U.S. President Barack Obama made no mention of North Korea in his final State of the Union address on Tuesday, a snub seen as intended to show that Washington remains unfazed by Pyongyang's nuclear test and won't give attention that the regime wants.
Obama had widely been expected to mention North Korea in the annual address for the first time in three years as the speech comes just a week after the North's fourth nuclear test, but the speech text unveiled by the White House included no mention of the communist nation.
Obama last mentioned the North in his State of the Union address in 2013.
In Tuesday's speech, Obama stressed that the U.S. is the most powerful nation on Earth, with an annual defense budget greater than the next eight nations combined, and he said, "No nation dares to attack us or our allies because they know that's the path to ruin."
The remark could be seen as a reiteration of the U.S. commitment to South Korea and other allies.
"I know this is a dangerous time. But that's not because of diminished American strength or some looming superpower. In today's world, we're threatened less by evil empires and more by failing states," Obama said.
Obama then listed such challenges as the Middle East, China and Russia.
"Priority number one is protecting the American people and going after terrorist networks. Both al Qaeda and now ISIL pose a direct threat to our people because in today's world, even a handful of terrorists who place no value on human life, including their own, can do a lot of damage," he said.
Obama said that U.S. foreign policy must be focused on the threat from the Islamic State and al-Qaeda, but it should not stop.
He added that even without IS, instability will continue for decades in many parts of the world, such as in Afghanistan, Pakistan, and parts of Central America, Africa and Asia.
Tuesday's address underlined once again that Obama's priorities are Middle Eastern issues. It also suggests that no major change is expected in Obama's approach to Pyongyang in his final year in office.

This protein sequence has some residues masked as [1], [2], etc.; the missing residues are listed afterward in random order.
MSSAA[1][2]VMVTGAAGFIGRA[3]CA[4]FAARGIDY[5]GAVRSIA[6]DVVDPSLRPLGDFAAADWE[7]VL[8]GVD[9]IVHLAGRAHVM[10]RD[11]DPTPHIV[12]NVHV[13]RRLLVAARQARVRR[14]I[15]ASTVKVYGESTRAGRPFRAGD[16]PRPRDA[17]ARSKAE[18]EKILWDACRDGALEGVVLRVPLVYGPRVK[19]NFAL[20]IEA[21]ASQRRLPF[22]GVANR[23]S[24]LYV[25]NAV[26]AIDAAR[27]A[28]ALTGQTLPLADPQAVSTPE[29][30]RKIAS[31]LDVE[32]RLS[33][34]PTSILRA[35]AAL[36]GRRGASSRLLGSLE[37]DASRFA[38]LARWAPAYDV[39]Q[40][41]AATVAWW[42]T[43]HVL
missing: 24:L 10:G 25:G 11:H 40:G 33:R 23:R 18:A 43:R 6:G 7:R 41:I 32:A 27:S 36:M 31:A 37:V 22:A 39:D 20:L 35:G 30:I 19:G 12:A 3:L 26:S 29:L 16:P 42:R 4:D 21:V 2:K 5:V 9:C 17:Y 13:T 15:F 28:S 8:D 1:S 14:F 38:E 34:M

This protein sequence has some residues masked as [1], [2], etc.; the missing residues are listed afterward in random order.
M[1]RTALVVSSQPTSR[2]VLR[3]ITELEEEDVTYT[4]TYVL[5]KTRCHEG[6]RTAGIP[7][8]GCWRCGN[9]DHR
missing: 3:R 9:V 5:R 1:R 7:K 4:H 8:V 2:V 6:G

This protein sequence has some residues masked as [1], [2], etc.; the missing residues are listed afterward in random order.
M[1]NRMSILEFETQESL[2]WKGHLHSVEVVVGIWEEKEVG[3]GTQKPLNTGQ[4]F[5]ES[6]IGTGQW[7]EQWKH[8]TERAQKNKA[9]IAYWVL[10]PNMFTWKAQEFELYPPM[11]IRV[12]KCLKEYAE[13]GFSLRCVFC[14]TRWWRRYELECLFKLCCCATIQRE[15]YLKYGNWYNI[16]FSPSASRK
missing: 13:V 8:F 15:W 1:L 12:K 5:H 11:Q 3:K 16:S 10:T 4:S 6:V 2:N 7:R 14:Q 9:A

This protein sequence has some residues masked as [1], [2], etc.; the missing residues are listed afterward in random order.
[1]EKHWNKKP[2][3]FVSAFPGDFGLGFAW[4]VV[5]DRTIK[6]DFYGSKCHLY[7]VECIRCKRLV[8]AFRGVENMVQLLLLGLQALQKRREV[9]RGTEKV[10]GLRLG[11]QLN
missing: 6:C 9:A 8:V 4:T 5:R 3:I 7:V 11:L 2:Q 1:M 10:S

"I don't foresee any shift away from strategic patience," Ken Gause, a senior North Korea analyst at CNA Corp., said in a comment to Yonhap News Agency.
Obama has largely ignored the North Korean nuclear issue under his "strategic patience" policy, only urging Pyongyang for years to take concrete steps demonstrating that it is still committed to denuclearization before the six-party talks reopen.
While Obama was preoccupied with Middle East problems, the North has bolstered its nuclear arsenal and honed long-range ballistic missile capabilities. The North has so far conducted four nuclear tests -- in 2006, 2009, 2013 and 2016 -- and three of them took place while Obama was in office.
Experts now warn that it is only a matter of time until the North develops nuclear-tipped missiles capable of striking the U.S.
Some have warned that the communist nation's nuclear arsenal could expand to as many as 100 bombs by 2020.
Republican members of Congress slammed the "strategic patience" policy as a failure.
When Obama took over in 2009 from former President George W. Bush, optimism was high for his engagement with Pyongyang as he had vowed during the campaign to use direct dialogue, even with adversaries, to resolve problems.
But North Korea poured cold water over that idea when it carried out its second nuclear test later that year. Former Secretary of State Hillary Clinton said of the situation in a memoir that the U.S. "offered an open hand, but North Korea was responding with a closed fist."
"A more active policy requires DPRK to answer the door civilly when Obama knocks," said Scott Snyder, a senior expert at the Council on Foreign Relations.
The U.S. has condemned the North's latest nuclear test but expressed skepticism about Pyongyang's claims that it detonated a hydrogen bomb. Still, U.S. officials said they are looking into ways to "squeeze" the North with multilateral and unilateral sanctions.
Earlier Tuesday, the House of Representatives overwhelmingly passed a new sanctions bill on the North. (Yonhap)